It’s a comfortably warm day in New York, and 5-month old Sebastian and I have just returned from an early morning walk, where we engaged in one of life’s great pleasures – sitting the sun reading the Sunday New York Times (Sebastian didn’t last terribly long with reading, but was happily engaged for at least 10 minutes in slowly crumpling up a glossy souvenir picture of the 1999 Yankees),
What struck me today was another front page article by the Times that draws upon Thomas Piketty and Emmanuel Saez’s work on top income shares in the United States. This must be at least the tenth time the newspaper has drawn on the Piketty-Saez study, and this time they look at the richest 0.01% – melding the data with interviews with corporate scions who either take the view that the money is a reflection of their own unique skills, or that their earnings are a product of the society in which they live. Here’s a snippet:
Other very wealthy men in the new Gilded Age talk of themselves as having a flair for business not unlike Derek Jeterâ€™s â€œunique talentâ€ for baseball, as Leo J. Hindery Jr. put it. â€œI think there are people, including myself at certain times in my career,â€ Mr. Hindery said, â€œwho because of their uniqueness warrant whatever the market will bear.â€
He counts himself as a talented entrepreneur, having assembled from scratch a cable television sports network, the YES Network, that he sold in 1999 for $200 million. â€œJeter makes an unbelievable amount of money,â€ said Mr. Hindery, who now manages a private equity fund, â€œbut you look at him and you say, â€˜Wow, I cannot find another ballplayer with that same set of skills.â€™ â€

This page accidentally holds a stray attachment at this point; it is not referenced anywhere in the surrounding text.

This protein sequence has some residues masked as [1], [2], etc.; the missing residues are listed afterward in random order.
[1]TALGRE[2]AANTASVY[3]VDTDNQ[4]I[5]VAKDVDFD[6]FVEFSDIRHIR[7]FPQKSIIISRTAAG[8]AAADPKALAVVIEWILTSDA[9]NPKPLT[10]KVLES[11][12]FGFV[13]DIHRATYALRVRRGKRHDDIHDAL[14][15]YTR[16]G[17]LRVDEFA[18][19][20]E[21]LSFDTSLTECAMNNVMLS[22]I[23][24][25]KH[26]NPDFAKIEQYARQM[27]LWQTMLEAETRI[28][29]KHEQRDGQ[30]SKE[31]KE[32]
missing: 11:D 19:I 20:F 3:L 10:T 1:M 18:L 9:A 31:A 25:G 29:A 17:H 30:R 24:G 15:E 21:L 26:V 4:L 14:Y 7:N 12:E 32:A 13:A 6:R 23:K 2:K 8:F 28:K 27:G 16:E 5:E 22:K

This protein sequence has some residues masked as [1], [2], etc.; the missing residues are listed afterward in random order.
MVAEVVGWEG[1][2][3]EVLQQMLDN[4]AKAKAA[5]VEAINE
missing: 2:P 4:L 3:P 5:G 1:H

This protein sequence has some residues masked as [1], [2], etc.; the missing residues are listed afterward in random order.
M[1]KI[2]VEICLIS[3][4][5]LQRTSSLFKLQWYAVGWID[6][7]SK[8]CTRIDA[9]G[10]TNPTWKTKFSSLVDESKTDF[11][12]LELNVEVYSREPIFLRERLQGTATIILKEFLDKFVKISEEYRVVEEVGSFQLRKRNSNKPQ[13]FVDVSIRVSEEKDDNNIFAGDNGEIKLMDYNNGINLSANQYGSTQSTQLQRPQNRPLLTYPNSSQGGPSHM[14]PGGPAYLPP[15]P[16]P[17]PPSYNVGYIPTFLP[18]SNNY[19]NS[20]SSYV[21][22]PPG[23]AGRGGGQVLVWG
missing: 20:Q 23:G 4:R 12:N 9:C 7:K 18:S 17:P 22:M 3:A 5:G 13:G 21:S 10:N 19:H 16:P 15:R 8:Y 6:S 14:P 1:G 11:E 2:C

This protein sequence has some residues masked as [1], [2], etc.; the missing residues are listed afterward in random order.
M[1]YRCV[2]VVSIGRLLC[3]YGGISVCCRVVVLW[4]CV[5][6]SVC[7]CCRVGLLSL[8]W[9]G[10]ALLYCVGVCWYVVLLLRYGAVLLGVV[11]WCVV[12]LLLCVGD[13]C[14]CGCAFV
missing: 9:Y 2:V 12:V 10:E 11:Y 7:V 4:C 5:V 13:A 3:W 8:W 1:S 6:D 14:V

A legendary chief executive from an earlier era is similarly critical. He is Robert L. Crandall, 71, who as president and then chairman and chief executive, led American Airlines through the early years of deregulation and pioneered the development of the hub-and-spoke system for managing airline routes. He retired in 1997, never having made more than $5 million a year, in the days before upper-end incomes really took off.
He is speaking out now, he said, because he no longer has to worry that his â€œradical viewsâ€ might damage the reputation of American or that of the companies he served until recently as a director. The nationâ€™s corporate chiefs would be living far less affluent lives, Mr. Crandall said, if fate had put them in, say, Uzbekistan instead of the United States, â€œwhere they are the beneficiaries of a market system that rewards a few people in extraordinary ways and leaves others behind.â€
â€œThe way our society equalizes incomes,â€ he argued, â€œis through much higher taxes than we have today. There is no other way.â€
Part of the reason this fascinates me is that much of my own research at present is on top incomes, including a paper that puts together the various top incomes series from 13 developed countriesÂ into a comparable dataset, a paper on the effect of top incomes on health, and work in progress on the effect of top incomes on growth, top incomes andÂ savings, and the effect of top taxes on top income shares.